|Aoki, T - TSUKUBA, JAPAN|
|O Donnell, Kerry|
|Scandiani, M - BUENOS AIRES, ARGENTINA|
Submitted to: Mycoscience
Publication Type: Peer Reviewed Journal
Publication Acceptance Date: March 15, 2005
Publication Date: June 15, 2005
Citation: Aoki, T., O Donnell, K., Scandiani, M.M. 2005. Sudden death syndrome of soybean in South America is caused by four species of Fusarium: Fusarium brasiliense sp. nov., F. cuneirostrum sp. nov., F. tucumaniae and F. virguliforme. Mycoscience. 46:162-183. Interpretive Summary: The economically devastating disease of soybean called sudden death syndrome (SDS) causes hundreds of millions U.S. dollar losses in North America and South America due to reduction in yields annually. The fungal pathogen reported to be the cause of SDS has been called Fusarium solani f. sp. glycines based on the perceived host specificity of this pathogen to soybean. However, results published in 2003 by us demonstrated that at least two morphologically and genetically distinct species are responsible for SDS, Fusarium tucumaniae in Argentina and F. virguliforme in the U.S. The primary objectives of this study were to determine: 1) whether more than one species of Fusarium was responsible for SDS in Brazil and Argentina based on additional pathogen surveys, 2) determine whether morphological and DNA characters could be used to reliably distinguish the species causing SDS, and 3) to determine whether strains of the species could induce SDS symptoms in greenhouse experiments. Here we report that four morphologically and genetically distinct species cause SDS in South America. In addition to these four species, a fifth species pathogenic to dry bean was able to induce typical SDS symptoms in the pathogenicity experiment.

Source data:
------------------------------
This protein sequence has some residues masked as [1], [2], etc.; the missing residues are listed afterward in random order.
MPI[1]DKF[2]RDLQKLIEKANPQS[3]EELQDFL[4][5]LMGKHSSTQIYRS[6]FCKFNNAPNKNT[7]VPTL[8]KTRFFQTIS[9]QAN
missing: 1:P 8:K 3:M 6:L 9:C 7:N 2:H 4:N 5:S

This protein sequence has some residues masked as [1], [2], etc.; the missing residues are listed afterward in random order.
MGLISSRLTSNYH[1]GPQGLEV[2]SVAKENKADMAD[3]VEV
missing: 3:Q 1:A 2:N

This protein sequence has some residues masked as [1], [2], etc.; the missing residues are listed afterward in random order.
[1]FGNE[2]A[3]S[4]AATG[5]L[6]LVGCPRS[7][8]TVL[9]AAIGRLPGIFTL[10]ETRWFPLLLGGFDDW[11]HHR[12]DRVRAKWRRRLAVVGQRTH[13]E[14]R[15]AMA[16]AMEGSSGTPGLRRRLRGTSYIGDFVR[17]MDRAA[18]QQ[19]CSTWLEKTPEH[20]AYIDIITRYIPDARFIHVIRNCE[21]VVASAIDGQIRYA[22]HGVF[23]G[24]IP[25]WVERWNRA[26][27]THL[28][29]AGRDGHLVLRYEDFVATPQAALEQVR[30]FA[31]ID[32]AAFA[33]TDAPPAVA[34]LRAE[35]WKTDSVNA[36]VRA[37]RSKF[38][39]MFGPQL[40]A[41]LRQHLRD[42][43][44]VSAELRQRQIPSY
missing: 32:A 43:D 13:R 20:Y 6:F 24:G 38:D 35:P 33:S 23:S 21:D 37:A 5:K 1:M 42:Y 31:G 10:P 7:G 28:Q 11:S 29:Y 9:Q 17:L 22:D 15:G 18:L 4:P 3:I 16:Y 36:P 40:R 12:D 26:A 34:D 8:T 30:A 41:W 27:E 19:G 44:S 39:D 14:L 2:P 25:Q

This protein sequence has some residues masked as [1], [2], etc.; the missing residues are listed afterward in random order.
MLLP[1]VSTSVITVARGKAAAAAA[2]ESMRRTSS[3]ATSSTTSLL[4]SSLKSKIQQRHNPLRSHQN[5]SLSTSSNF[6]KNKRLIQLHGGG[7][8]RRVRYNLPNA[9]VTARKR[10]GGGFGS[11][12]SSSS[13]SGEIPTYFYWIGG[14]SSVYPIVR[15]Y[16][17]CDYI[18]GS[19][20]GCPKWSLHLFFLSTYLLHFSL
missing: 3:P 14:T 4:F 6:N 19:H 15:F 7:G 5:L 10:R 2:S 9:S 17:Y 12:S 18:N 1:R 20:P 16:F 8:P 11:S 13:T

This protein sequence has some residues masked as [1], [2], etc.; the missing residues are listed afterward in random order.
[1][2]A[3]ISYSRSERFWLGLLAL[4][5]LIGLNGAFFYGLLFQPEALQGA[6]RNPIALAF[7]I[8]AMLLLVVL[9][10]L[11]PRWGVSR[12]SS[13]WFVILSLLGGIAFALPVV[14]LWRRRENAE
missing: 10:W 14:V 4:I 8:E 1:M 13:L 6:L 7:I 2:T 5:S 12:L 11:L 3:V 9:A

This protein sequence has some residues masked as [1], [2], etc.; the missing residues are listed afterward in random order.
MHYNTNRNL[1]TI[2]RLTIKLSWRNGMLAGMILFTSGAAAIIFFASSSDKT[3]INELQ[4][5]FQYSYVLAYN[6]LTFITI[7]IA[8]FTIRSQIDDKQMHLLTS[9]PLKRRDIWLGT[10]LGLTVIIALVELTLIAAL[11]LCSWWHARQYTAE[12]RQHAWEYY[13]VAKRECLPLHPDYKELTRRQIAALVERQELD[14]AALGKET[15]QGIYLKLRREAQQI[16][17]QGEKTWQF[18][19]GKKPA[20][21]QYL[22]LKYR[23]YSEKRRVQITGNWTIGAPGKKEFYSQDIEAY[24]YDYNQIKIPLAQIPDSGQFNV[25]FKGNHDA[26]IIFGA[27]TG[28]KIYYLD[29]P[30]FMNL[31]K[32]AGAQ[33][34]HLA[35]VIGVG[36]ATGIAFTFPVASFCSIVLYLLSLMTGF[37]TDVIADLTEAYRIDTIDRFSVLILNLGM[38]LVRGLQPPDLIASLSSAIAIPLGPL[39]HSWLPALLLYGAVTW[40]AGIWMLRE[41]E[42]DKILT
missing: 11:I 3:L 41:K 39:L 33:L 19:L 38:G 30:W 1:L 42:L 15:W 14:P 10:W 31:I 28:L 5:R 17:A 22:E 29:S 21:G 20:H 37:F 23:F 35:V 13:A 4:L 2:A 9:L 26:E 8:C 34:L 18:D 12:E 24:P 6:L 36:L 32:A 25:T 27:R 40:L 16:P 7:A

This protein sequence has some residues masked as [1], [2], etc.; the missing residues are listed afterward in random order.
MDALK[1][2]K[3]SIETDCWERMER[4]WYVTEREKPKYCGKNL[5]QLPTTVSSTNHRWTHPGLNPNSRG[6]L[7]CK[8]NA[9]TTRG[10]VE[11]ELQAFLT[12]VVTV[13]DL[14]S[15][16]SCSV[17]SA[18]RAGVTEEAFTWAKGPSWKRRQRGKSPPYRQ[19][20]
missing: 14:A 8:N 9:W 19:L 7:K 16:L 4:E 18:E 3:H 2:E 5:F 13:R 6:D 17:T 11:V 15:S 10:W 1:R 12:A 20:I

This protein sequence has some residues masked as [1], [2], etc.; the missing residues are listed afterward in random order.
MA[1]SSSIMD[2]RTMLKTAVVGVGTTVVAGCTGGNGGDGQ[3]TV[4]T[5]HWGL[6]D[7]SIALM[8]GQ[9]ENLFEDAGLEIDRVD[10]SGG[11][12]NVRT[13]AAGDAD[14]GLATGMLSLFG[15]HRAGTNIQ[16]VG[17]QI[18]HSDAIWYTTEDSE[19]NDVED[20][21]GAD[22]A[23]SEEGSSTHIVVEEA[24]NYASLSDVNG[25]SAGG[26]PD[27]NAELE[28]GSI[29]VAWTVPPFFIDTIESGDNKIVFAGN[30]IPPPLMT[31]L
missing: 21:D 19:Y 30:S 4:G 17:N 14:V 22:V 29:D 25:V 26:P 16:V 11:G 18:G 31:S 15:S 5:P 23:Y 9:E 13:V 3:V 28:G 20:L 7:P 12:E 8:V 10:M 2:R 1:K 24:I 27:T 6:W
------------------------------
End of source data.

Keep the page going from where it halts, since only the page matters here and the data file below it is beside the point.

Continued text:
Technical Abstract: Soybean sudden death syndrome (SDS) pathogens and dry bean root-rot pathogens were studied taxonomically, phylogenetically and pathologically. Detailed phenotypic comparisons of macro- and microscopic features and phylogenetic analyses of multilocus DNA sequence data, including those on the nuclear ribosomal intergenic spacer region and the single copy nuclear gene translation elongation factor 1-alpha, indicated that they included five distinct species of Fusarium. Two new species that were causing soybean SDS in Brazil, F. brasiliense and F. cuneirostrum, were formally described. Fusarium cuneirostrum is responsible for soybean SDS in Brazil and dry bean or mung bean root-rot in the United States, Canada and Japan. Strains of each species, including F. cuneirostrum isolates from dry bean and mung bean and F. phaseoli isolates from dry bean, were inoculated on soybean cultivar Pioneer 9492RR to determine their pathogenicity. Although intraspecific variation in pathogenicity was observed, all of the species were able to induce typical SDS symptoms on soybean plants in the artificial inoculation tests. Comparisons of the key diagnostic morphological features revealed that all five species can be diagnosed using conidial morphology.